"Ah", I thought, "best put a new bag in first". With the dust being so fine here, I find that the Kirby loses some of its suction before the bag is full. (This may just be a case of my imagination, but it is very heavy even at about one third full.) No problem, I went straight to where the spare bags are kept, first time! My heart sank as I became aware of dust and fluff coming out of the outer bag as I unzipped it! Had the paper bag burst, or was it more sinister than that? Yes, you guessed rightly, Dear Reader, it was something more sinister!

I cannot imagine how that came about, but it did! Never mind, you know that I won't be beaten, and I had it fixed in a few minutes. Hurrah!

The doormats catch a LOT of dust. So I vacuum them on both sides, over and over and over again, until there's hardly anything comes out when I drop them, up-side-down onto the clean tiles. It takes a long time, believe me!

After a while, I was surprised to hear a funny, high-pitched squeal coming from the vacuum cleaner. Obviously, I switched it straight off, and carried it to a table, where I could inspect it. After burning my finger end on the brush roller, I realised that the bearing had failed. This called for drastic measures.........a cup of tea!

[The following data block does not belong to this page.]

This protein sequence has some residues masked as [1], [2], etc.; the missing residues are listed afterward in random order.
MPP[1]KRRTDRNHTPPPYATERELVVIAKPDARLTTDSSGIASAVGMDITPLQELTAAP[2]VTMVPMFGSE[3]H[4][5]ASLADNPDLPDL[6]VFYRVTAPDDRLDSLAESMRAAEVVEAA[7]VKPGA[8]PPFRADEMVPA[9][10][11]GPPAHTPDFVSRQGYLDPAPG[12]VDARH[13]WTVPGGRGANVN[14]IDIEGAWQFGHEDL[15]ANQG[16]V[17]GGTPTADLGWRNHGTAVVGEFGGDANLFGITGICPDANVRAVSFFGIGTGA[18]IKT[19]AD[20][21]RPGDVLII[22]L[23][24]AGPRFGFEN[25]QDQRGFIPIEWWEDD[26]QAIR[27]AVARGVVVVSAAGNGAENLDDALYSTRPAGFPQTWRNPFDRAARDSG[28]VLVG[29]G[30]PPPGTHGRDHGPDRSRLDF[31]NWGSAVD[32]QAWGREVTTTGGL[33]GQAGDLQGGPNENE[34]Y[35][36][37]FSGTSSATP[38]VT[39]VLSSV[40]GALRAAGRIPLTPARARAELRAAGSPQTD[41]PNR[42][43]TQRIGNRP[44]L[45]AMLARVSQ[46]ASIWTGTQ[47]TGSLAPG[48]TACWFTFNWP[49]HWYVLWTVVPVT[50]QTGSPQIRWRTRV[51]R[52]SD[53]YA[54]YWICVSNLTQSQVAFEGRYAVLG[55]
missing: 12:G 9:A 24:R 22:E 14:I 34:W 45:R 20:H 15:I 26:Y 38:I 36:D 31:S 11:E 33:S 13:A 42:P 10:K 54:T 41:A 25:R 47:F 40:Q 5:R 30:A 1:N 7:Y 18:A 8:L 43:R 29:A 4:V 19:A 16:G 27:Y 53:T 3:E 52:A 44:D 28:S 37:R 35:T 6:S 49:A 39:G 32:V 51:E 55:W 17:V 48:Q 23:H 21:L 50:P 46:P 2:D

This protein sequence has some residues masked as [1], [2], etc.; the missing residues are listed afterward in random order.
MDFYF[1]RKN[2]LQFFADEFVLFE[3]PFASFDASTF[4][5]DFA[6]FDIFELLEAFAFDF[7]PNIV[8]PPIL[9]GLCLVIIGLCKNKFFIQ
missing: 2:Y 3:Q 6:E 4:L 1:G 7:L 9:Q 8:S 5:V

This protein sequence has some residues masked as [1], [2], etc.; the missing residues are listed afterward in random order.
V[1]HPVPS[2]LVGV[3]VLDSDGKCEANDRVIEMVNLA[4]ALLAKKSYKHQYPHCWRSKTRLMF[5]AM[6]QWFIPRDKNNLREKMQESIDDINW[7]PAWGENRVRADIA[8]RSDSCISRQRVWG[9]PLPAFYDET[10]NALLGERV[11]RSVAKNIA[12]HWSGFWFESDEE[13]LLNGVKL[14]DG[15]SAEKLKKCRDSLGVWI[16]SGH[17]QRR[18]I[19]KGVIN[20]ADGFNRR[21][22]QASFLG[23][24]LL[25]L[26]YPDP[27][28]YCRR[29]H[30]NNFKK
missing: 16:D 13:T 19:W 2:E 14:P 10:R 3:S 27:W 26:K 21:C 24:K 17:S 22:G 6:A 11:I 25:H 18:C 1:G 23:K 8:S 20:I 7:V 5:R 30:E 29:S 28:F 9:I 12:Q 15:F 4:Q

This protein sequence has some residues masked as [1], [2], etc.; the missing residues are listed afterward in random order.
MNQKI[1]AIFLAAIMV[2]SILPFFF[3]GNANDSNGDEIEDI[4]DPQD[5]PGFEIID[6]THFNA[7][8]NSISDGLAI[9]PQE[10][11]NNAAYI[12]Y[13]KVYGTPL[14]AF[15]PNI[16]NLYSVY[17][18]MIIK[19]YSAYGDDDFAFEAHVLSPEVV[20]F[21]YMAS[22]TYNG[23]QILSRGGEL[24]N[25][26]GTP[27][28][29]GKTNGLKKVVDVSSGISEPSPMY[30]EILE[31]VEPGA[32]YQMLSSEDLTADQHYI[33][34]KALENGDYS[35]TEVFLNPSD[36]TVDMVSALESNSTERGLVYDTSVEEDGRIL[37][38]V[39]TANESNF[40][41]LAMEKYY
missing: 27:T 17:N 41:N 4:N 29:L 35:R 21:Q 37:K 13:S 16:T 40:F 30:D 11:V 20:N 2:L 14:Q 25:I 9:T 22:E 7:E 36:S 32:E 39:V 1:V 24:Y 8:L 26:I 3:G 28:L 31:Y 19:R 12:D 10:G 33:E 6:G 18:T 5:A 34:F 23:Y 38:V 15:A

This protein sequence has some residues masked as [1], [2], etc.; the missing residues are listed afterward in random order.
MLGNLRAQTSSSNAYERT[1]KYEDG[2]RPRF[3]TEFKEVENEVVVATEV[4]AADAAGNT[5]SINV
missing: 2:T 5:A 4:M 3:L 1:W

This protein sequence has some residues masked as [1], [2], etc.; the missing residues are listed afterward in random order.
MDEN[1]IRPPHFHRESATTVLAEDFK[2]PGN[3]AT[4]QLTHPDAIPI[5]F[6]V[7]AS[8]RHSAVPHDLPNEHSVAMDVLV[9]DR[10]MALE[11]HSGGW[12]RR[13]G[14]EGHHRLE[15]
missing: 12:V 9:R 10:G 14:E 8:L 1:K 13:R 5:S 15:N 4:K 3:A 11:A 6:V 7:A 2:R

On returning to the job in hand, it transpired that it wasn't a bearing as I expected, but a funny sort of thing altogether. It had a brass bush in the middle of a thin metal sleeve housed in a plastic "space-frame" type of thingy, which had melted with the heat! I destroyed it as I managed to get it to bits.

Here's the brass bush back in place. 

 And here's the two-part epoxy mix which I used to take up the gap.

The epoxy stuff has been in the toolbox for about four years, so I hope it's still OK.

After the epoxy resin stuff hardened, I gingerly tried the Kirby out, and much to my satisfaction, it seemed to be Ok again, enough to get today's job done, anyway.

So now, it's time to reward myself with a slap-up meal, courtesy of Mrs Adam, across the street:

Mind you, we won't manage to get through all that in one go, even with the best will in the world! Yes, Labour brings it's own rewards, especially if you vote for Jeremy Corbyn, lol!